The allowed tags and fields are as follows....

a       Ask       
a2       Average Daily Volume       
a5       Ask Size
b       Bid       
b4       Book Value       
b6       Bid Size       
c       Change & Percent Change
c1       Change       
c3       Commission       
d       Dividend/Share       
d1       Last Trade Date
d2       Trade Date       
e       Earnings/Share       
e1       Error Indication (returned for symbol changed / invalid)
e7       EPS Estimate Current Year       
e8       EPS Estimate Next Year       
e9       EPS Estimate Next Quarter
f6       Float Shares       
g       Day’s Low       
h       Day’s High
j       52-week Low       
k       52-week High       
g1       Holdings Gain Percent
g3       Annualized Gain       
g4       Holdings Gain       
i       More Info       
j1       Market Capitalization       
j4       EBITDA
j5       Change From 52-week Low       
j6       Percent Change From 52-week Low       
k3       Last Trade Size       
k4       Change From 52-week High
k5       Percebt Change From 52-week High       
l       Last Trade (With Time)       
l1       Last Trade (Price Only)
l2       High Limit       
l3       Low Limit       
m       Day’s Range
m3       50-day Moving Average       
m4       200-day Moving Average
m5       Change From 200-day Moving Average       
m6       Percent Change From 200-day Moving Average       
m7       Change From 50-day Moving Average
m8       Percent Change From 50-day Moving Average       
n       Name       
n4       Notes
o       Open       
p       Previous Close       
p1       Price Paid
p2       Change in Percent       
p5       Price/Sales       
p6       Price/Book
q       Ex-Dividend Date       
r       P/E Ratio       
r1       Dividend Pay Date
r5       PEG Ratio       
r6       Price/EPS Estimate Current Year
r7       Price/EPS Estimate Next Year       
s       Symbol       
s1       Shares Owned
s7       Short Ratio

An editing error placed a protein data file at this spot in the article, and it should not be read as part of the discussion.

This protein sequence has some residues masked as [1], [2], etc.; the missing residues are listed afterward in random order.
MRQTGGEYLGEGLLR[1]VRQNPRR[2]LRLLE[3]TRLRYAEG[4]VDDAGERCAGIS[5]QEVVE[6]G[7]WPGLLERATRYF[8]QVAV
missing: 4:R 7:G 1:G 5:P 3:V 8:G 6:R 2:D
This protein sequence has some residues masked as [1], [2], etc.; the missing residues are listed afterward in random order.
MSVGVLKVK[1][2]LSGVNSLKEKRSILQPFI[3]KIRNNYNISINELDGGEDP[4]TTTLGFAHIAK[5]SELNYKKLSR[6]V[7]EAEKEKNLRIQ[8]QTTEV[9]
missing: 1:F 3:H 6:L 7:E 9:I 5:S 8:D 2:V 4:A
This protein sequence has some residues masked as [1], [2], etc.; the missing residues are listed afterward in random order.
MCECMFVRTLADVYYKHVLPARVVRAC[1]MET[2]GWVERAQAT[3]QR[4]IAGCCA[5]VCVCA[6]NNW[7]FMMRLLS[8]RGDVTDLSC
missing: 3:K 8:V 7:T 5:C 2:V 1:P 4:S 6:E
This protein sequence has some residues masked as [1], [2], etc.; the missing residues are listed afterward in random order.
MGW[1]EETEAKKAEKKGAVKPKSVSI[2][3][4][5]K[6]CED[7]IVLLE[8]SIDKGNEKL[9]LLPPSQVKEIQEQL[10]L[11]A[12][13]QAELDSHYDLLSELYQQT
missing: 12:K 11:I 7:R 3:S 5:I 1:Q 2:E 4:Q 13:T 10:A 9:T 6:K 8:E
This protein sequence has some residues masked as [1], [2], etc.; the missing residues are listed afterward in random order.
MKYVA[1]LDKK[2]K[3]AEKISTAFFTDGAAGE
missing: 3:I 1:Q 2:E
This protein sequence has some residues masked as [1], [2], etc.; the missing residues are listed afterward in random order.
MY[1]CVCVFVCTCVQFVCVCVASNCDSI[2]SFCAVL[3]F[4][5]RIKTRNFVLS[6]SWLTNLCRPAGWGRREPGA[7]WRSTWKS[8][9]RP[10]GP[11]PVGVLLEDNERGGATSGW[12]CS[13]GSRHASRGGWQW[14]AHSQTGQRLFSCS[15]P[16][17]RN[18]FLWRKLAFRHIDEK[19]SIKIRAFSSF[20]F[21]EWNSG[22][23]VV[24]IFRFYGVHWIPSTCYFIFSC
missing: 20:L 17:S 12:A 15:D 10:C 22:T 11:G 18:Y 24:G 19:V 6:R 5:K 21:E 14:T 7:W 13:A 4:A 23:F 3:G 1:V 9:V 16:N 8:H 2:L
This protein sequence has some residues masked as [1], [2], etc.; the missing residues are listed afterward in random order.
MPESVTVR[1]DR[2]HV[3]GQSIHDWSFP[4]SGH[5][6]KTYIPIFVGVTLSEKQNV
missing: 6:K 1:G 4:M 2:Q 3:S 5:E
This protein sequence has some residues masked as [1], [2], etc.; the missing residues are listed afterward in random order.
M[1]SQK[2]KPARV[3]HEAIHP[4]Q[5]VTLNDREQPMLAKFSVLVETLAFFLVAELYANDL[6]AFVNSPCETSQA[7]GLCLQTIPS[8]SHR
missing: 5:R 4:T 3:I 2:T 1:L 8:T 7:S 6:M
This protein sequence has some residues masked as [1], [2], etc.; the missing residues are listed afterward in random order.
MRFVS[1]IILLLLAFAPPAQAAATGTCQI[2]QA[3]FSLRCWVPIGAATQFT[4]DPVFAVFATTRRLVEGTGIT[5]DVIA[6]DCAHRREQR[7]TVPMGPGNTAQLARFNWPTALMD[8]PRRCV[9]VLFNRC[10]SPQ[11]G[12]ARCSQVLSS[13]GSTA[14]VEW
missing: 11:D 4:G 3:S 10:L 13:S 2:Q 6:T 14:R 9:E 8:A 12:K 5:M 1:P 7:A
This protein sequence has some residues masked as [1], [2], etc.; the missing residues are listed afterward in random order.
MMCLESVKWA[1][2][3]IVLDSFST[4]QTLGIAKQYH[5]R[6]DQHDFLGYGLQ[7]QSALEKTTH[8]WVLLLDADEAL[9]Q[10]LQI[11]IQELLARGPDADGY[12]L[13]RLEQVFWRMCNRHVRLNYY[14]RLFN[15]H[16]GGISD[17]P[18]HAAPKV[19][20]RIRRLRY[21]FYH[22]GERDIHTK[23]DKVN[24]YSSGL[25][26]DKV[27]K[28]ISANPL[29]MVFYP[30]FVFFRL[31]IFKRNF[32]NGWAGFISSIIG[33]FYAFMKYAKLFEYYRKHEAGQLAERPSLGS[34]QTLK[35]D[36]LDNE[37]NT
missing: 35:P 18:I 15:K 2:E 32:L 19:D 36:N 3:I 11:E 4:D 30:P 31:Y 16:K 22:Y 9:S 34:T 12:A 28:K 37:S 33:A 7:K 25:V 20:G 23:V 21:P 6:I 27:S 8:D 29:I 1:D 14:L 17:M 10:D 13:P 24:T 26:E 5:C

t1       Last Trade Time       
t6       Trade Links
t7       Ticker Trend       
t8       1 yr Target Price       
v       Volume
v1       Holdings Value       
w       52-week Range
w1       Day’s Value Change       
x       Stock Exchange
y       Dividend Yield

As explained on" a BUNCH of STOCK SYMBOLS separated by “+” &f=a bunch of special tags
**s=SYMBOL**: where SYMBOL is the actual stock symbol (e.g. 0001.HK)
**f=REQUESTED_FORMAT_STRING** where the REQUESTED_FORMAT_STRING is a string of letters representing what fields to be requested.

for example:

So, for me to get ALL data for a stock like Microsoft Corporation (symbol MSFT), I would use ...

If you copy this line and put it in your browser's address bar, you can download the CSV file.  You will see that you get 76 columns of data where you should only get 71.

One of the dirty fields is the a5 tag (Ask Size).  If you change the above line to only download the a5 data, you will see that it shows up as 2 columns.  Try it with this http request...

There are other dirty fields too.  These dirty fields contain commas.  Any CSV file reader (like excel) will see these commas as delimiters for different columns.  In the case of the a5 tag, a value of 75,300 shows up as two values (75 and 300).

Knowing this, there may be other dirty data as well that does not show up in testing.

So, I used each field tag in an independent HTTP request to get all of the this....
...and so on...